New job site launches for Canadian law students

Securing an articling position in Canada is a competitive affair, but a new web site aims to ease the pressure through collaboration.

The Law Job Exchange, launched just three weeks ago, promises to “link you up with opportunities that you may have otherwise missed.”

“The web site is all about sharing opportunities and I don’t think that’s something law students are necessarily used to with the competitiveness of the profession,” says web site founder Nikolitsa Katsoulias. “But [students] seem to be embracing it, so I encourage them to log on and share an opportunity if they find one.”

The main feature of the web site is its job postings, which visitors can only view if they are members. Members can also opt to have job alerts e-mailed to them. Jobs are primarily Canadian-based, but international opportunities have been available.

There is also a blog, where students will be able to find information on the current job market, legal licensing, the articling process, and “everyday news that affects law students,” says Katsoulias.

A University of Ottawa civil law graduate, Katsoulias initially began by posting job opportunities on her own Facebook profile late last year for her friends to see. As interest in the posts grew, she created a Facebook group to keep things in one location and to make it accessible to more job-searching law students.

“Then it kind of became a big monster — a positive monster,” she says.

The Facebook group, also called The Law Job Exchange, was profiled in Quebec-based law publication, Droit Inc. Almost overnight, the group’s membership “exploded” from 190 to more than 1,000, she says. “After that, I thought, well, maybe I should have a web site.”

Katsoulias was contacted by a Vancouver-based web designer who offered to design the site if she would help his job-searching-law-student brother with his cover letter and resume.

“So I said, no problem, sure, bring it on,” she says.

Katsoulias, along with another administrator, vet every job posting to ensure credibility. They both continue to search and post jobs, but many are contributed by the site’s members.

Law firms are welcome to directly contribute postings, too.

“We’ve actually had small and medium law firms — especially in Northern Ontario that have a hard time getting students up there — ask us to post their job opportunities on our web site,” she says. “That’s becoming more prominent slowly, but surely.”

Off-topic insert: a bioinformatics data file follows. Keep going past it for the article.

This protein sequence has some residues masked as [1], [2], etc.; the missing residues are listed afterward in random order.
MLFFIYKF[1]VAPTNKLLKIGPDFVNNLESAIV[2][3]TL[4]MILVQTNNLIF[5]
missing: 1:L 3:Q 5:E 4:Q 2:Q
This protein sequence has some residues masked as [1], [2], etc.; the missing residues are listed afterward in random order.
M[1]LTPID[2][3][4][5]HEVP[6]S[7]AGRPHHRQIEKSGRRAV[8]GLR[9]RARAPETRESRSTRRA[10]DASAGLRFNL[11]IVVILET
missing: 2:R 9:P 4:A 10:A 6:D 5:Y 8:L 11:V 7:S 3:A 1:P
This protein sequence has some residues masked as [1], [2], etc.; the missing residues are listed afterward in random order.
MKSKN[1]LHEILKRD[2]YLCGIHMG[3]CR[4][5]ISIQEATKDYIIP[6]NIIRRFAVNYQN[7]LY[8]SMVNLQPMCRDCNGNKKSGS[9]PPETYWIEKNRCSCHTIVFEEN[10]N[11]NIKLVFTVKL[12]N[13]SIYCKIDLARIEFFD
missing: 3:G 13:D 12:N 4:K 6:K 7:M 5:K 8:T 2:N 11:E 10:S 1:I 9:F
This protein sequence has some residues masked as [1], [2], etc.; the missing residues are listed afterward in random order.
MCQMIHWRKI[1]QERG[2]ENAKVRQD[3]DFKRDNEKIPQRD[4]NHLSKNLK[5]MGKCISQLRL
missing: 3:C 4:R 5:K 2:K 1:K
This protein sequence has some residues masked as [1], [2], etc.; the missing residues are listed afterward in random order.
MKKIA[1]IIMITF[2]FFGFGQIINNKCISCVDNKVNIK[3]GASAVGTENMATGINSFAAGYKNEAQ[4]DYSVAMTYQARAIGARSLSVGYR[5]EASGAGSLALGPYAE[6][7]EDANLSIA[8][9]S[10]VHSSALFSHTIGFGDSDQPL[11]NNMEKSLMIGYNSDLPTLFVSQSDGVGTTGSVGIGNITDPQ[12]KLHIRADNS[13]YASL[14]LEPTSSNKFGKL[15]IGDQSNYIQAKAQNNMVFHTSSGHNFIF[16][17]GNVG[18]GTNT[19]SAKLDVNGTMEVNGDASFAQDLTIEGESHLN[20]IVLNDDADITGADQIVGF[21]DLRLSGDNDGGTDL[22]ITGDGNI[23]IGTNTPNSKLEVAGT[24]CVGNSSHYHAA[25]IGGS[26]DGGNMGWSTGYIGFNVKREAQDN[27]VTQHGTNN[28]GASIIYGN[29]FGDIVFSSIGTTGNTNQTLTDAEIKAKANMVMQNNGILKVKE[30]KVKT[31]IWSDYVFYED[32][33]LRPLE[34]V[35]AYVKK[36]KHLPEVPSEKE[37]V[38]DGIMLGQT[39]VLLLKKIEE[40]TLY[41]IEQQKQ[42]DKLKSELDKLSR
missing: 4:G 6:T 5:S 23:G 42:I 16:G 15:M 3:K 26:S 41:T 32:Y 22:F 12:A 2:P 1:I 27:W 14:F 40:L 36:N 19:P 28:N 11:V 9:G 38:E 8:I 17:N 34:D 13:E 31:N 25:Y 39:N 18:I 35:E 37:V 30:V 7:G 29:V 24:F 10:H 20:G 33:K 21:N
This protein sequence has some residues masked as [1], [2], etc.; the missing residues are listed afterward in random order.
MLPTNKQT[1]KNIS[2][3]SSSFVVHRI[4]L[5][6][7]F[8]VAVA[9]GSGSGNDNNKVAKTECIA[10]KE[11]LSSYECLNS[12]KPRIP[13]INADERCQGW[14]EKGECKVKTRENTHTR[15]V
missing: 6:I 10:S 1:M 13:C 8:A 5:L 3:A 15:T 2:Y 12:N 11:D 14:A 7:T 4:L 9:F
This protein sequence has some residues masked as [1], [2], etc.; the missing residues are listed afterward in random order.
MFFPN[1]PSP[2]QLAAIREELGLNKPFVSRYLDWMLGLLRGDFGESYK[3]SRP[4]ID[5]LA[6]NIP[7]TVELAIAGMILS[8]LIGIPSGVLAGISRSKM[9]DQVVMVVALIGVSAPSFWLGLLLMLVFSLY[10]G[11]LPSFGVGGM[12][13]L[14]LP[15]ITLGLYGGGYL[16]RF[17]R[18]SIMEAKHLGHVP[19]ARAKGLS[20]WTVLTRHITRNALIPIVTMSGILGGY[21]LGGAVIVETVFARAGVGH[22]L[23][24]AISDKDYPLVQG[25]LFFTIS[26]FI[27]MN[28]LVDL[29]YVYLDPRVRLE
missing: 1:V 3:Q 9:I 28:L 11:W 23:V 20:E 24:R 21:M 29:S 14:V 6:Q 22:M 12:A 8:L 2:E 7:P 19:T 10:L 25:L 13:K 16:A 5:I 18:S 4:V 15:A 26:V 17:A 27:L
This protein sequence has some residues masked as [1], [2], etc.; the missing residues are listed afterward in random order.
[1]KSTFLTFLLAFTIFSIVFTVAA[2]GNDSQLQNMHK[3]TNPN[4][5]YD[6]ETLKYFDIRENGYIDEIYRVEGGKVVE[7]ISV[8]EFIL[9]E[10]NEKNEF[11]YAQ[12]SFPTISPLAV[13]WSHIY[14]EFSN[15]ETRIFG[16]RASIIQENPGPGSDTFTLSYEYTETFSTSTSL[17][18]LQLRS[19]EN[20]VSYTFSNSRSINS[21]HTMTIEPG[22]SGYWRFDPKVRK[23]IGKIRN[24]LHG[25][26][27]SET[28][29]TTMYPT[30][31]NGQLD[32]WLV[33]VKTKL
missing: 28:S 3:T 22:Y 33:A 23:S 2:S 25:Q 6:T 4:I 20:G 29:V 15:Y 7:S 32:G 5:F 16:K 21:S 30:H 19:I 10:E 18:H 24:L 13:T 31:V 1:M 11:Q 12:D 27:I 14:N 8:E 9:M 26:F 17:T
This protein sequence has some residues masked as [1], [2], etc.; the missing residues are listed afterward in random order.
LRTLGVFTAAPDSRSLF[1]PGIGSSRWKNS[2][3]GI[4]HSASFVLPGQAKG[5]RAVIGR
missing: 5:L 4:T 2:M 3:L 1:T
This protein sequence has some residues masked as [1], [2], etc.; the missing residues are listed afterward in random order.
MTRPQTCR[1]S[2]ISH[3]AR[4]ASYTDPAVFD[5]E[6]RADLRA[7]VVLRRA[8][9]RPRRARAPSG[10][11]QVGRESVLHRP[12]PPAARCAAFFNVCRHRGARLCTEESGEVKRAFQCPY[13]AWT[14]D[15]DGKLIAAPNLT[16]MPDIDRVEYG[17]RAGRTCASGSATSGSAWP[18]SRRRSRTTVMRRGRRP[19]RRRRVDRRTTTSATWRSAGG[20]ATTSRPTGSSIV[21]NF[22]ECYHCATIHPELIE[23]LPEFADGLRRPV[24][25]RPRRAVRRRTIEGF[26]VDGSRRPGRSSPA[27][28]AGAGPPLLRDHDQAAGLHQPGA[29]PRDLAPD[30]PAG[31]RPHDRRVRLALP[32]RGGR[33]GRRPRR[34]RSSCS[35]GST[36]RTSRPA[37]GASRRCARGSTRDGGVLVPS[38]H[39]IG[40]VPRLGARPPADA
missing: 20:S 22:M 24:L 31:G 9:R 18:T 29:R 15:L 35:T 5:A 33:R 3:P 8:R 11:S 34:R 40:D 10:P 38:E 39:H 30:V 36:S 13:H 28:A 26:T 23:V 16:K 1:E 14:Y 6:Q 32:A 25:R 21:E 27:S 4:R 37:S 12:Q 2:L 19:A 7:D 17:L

While response to Katsoulias’ site has been primarily positive, she says she did notice some backlash in the comments left on the story Droit Inc. published about her Facebook group. Some people said her efforts were encouraging students to lower their standards by applying to smaller firms. Katsoulias feels some of these comments came from the larger law firms themselves.

“It was very shocking, to be honest, because I thought they would have welcomed the chance for students to have access to the profession,” she says, adding she’ll continue to post big firm opportunities when she sees them. “I think the larger firms have the exposure from a lot of the law faculties because of how the recruiting process works. But, we do post the recruiting opportunities for the larger firms, as well, because students may miss firms that they may have never heard of.”

Katsoulias, who hasn’t profited from the site, knows The Law Job Exchange is working because she’s received thank-you messages from students who have successfully interviewed for the jobs she’s posted.

Trevor Pearse, a law graduate from the University of Leicester in Leicester, U.K., was having difficulty securing articling interviews when he returned to Canada. He suspects his foreign training put him at a disadvantage when he was applying to the positions he was finding on his own — he was only able to get one interview.

But when he found Katsoulias’ initial Facebook group, his luck changed. Pearse secured an interview with Robert Shawyer Family Law in Toronto.

“I was basically desperately looking for articles,” Pearse says. “I was searching high and low and the great thing about it was they were posting jobs that I wasn’t able to find in my own searches.”

He ultimately got the job.

 “It’s been great,” he says. “Robert, who’s my principle, has been very good about trying to expose me to all sorts of different experiences. I’ve been in court by myself a few times, I meet with clients, I draft motions, I take out orders, and I sort of get a very wide range of experiences, which is nice.”

He recommends law students struggling with their job search use Katsoulias’ site.

“In fact, I have recommended it to some friends already who are still looking for articling positions,” he says. “It worked for me, right?” {nomultithumb}

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